John does not want me on his side as you call it, I and he have make it clear that what we both say is from independent people, that do not interact anymore.

There is no internet stalker, you and John years ago were very interested in what Arthur had to say, and were interested in what other bodybuilders and so forth had to say back, thus I am just very interested in what John and many others on this and other forums have to say, it isnt no big deal, as I just like to learn from people.

Wayne
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BIO-FORCE

California, USA

Landau wrote:
John: To have this "guy" on your Side is at best - Troublesome - Seriously. (You have an Internet Stalker to say the least)



I know, it is unbeleivable, like a bad dream.

Won't you please re-indoctrinate him?
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N@tural1

What I would like to know David is why YOU stalk ME! You constantly post to me telling me to "get lost" I'm a "musclehead" and various other insults only worthy of child in a playground. Yet Bioforce, a man you seem to have a respect for and myself share A LOT of the same opinions regarding HIT and SSTF! So it's NOT my training opinions that upset you so much so what's your problem?
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douglis

Hi Wayne,
there're many studies that show different kinds of training can change the composition of fiber types inside the muscle.Doesn't this prove that there's a difference in physiology between fibers?
Waynes wrote:
During rapid movements, for example, all the motor units are recruited from the onset of the contraction with loads as little as 40% of maximum, but this does not mean they are stimulated.

Many loads 40% to 100% can give you strength and size gains.

It's true that even loads as little as 40% of maximum when moved explosively can recruit all motor units but the momentum reduce the TUT to minimum so strength and size gains are minimal too.
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Supersteve

BIO-FORCE wrote:
I know, it is unbeleivable, like a bad dream.

Won't you please re-indoctrinate him?


You are too hard on him John. He is only trying to increase your awareness on certain issues.
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N@tural1

Wayne.

You are absolutely right there is a continuum of muscle fibers ranging from high endurance low strength to low endurance high strength. No two fibers are identical.

Fiber 1 may have 1 power and 100 endurance, fiber 100 may have 100 power and 1 endurance, fiber 2 would have 2 power and 99 endurance, fiber 99 would have 99 power and 2 endurance etc..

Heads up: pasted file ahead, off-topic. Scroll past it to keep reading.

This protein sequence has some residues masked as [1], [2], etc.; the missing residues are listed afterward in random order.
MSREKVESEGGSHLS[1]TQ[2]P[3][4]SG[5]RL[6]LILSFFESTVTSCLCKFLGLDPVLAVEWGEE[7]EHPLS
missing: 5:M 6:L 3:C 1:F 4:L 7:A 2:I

There's no "magical" transition from type 1 to type 2 as such. We use the type classification as a very broad and vague distinction.

A more accurate term is to refer to fibers in terms of the amount of effort required for them to fire, this way we would class them as I have much on this board.

Low threshold motor units/fibers (LTMU)
Medium threshold motor units/fibers (MTMU)
High threshold motor units/fibers (HTMU)

LTMU would be the slower weaker more endurance based type 1. MTMU would be the more powerful 2a fiber group that display some endurance. HTMU are the faster most powerful but least enduring type 2x

1, 2a and 2b is a very vague terminology, the continuum is far more accurate.
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N@tural1

John.

I'm not sure I 100% agree with you. Using low rep set such as 1-6 do leave the lower threshold fibers relatively unworked hence why 1-6 reps may not be optimal for hypertrophy. There is a distinction between strength and hypertrophy.

Likewise higher rep sets can be far from optimal for the HTMU being mostly type 1-2a dominant. I am of the opinion that either a mixed qualities approach such as your 20/10/5 remedies this situation but also so does training in a moderate rep range approx 8-15.

There's a reason bodybuilders usually train in the 8-15 rep range John. Hypertrophy is not JUST about high muscle tensions etc..
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Waynes

Switzerland

Natty wrote:
Wayne.

You are absolutely right there is a continuum of muscle fibers ranging from high endurance low strength to low endurance high strength. No two fibers are identical.